Ashta Ganesha Kalamkari Wall Painting

Ashta Ganesha Kalamkari Wall Painting

$84.00 USD
The beautiful Kalamkari painting depicts eight forms of Ganesha in a deep sense of simplicity yet devotion. Ashtavinayaka refers to the "eight forms of Ganeshas" in Sanskrit. Lord Ganesha, son of Lord Shiva and Parvati, is the Hindu deity of prosperity and learning. The term refers to eight Ganeshas and Ashtavinayaka yatra refers to a pilgrimage to the eight Hindu temples in Maharashtra. The eight forms of Ganesha include: Mayureshwar, Siddhivinayak, Ballaleshwar, Varadavinayak, Chintamani, Girijatmaj, Vighnahar, Mahaganapati. They are Mayureshwar (Moresh) or the peacock rider, who slew the demon Sindhu following request from the gods. As Mahaganapati, Ganesha comes to the assistance of his father Lord Shiva in destroying the citadels of the demon Tripurasura. As Varadvinayak (the bestower of boons), Lord Ganesha is remembered in a legend related to Rukmangada. Chintamani Vinayak relates to the legend of Kapila Muni and the Chintamani gem that he had obtained from Shiva. Girijaatmaja Vinayaka is enshrined on Lenyadri Parvat, and is believed to be a manifestation of Ganapati as an infant. "Vigneshwara" is regarded as the destroyer of the demon Vignaasura. Ballal Vinayak is associated with a legend where Ganapati is said to have come to the help of a young boy, who was a big evotee of Ganapati. As Siddhi Vinayak, Lord Ganesha is said to have come to the help of Mahavishnu as he was drawn out in a long battle with the demons Madhu and Kaitabha.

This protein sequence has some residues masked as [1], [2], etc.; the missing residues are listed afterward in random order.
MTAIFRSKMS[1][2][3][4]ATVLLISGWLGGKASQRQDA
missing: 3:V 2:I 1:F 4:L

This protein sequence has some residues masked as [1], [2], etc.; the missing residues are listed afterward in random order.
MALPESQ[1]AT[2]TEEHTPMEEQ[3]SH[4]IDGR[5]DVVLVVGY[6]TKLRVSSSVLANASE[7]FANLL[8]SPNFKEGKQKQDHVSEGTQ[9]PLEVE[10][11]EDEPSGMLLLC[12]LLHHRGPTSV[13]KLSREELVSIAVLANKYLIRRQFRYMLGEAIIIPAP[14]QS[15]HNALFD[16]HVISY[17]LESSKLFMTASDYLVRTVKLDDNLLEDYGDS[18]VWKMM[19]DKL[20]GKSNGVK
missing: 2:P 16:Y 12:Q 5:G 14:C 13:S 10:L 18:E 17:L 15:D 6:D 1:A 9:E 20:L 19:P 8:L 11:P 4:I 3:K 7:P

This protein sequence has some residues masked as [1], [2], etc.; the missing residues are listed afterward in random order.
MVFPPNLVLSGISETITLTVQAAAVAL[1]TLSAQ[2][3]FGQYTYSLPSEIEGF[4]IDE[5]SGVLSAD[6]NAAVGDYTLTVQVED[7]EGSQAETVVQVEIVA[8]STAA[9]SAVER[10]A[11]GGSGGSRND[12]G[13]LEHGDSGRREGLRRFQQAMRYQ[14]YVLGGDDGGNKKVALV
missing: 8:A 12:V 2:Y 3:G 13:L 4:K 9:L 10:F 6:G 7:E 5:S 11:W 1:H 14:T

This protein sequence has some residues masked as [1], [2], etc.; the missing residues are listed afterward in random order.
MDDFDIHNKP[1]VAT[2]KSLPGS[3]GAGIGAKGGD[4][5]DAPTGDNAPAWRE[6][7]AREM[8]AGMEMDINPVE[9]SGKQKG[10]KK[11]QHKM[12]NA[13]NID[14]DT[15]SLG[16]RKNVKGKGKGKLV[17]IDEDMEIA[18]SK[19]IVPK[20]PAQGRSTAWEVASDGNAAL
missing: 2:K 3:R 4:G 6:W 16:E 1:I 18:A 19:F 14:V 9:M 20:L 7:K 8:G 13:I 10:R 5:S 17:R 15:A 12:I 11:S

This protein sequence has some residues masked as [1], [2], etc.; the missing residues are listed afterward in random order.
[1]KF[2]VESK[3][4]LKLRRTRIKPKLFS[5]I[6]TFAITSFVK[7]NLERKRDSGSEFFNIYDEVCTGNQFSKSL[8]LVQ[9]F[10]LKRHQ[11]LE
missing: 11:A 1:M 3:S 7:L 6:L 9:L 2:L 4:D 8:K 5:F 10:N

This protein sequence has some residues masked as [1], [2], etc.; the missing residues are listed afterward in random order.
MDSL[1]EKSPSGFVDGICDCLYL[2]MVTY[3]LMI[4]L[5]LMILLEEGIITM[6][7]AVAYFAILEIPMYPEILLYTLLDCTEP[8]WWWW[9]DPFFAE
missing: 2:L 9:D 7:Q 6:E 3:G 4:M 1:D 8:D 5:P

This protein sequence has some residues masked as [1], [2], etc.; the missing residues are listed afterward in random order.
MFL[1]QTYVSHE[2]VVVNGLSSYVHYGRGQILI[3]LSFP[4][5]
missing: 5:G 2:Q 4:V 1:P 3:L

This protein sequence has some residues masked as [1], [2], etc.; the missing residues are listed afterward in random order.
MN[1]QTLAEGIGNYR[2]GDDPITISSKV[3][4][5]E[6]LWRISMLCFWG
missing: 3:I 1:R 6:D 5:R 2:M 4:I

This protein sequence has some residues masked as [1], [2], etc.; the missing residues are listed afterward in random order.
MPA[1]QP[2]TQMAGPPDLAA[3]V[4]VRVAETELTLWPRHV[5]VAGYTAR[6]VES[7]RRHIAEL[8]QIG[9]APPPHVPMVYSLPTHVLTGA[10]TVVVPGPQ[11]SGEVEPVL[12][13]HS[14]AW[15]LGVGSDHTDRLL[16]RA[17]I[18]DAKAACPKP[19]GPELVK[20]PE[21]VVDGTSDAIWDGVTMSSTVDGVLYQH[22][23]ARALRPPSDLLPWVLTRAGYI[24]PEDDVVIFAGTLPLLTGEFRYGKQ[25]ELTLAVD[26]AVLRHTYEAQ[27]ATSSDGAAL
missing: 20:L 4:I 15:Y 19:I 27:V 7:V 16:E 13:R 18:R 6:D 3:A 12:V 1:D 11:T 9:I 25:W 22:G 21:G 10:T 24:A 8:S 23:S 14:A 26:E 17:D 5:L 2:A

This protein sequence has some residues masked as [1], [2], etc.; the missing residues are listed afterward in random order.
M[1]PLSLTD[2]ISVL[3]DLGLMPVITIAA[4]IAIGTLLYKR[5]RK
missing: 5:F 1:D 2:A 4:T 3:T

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The beautiful Kalamkari painting depicts eight forms of Ganesha in a deep sense of simplicity yet devotion. Ashtavinayaka refers to the "eight forms of Ganeshas" in Sanskrit. Lord Ganesha, son of Lord Shiva and Parvati, is the Hindu deity of prosperity and learning. The term refers to eight Ganeshas and Ashtavinayaka yatra refers to a pilgrimage to the eight Hindu temples in Maharashtra. The eight forms of Ganesha include: Mayureshwar, Siddhivinayak, Ballaleshwar, Varadavinayak, Chintamani, Girijatmaj, Vighnahar, Mahaganapati. They are Mayureshwar (Moresh) or the peacock rider, who slew the demon Sindhu following request from the gods. As Mahaganapati, Ganesha comes to the assistance of his father Lord Shiva in destroying the citadels of the demon Tripurasura. As Varadvinayak (the bestower of boons), Lord Ganesha is remembered in a legend related to Rukmangada. Chintamani Vinayak relates to the legend of Kapila Muni and the Chintamani gem that he had obtained from Shiva. Girijaatmaja Vinayaka is enshrined on Lenyadri Parvat, and is believed to be a manifestation of Ganapati as an infant. "Vigneshwara" is regarded as the destroyer of the demon Vignaasura. Ballal Vinayak is associated with a legend where Ganapati is said to have come to the help of a young boy, who was a big evotee of Ganapati. As Siddhi Vinayak, Lord Ganesha is said to have come to the help of Mahavishnu as he was drawn out in a long battle with the demons Madhu and Kaitabha.

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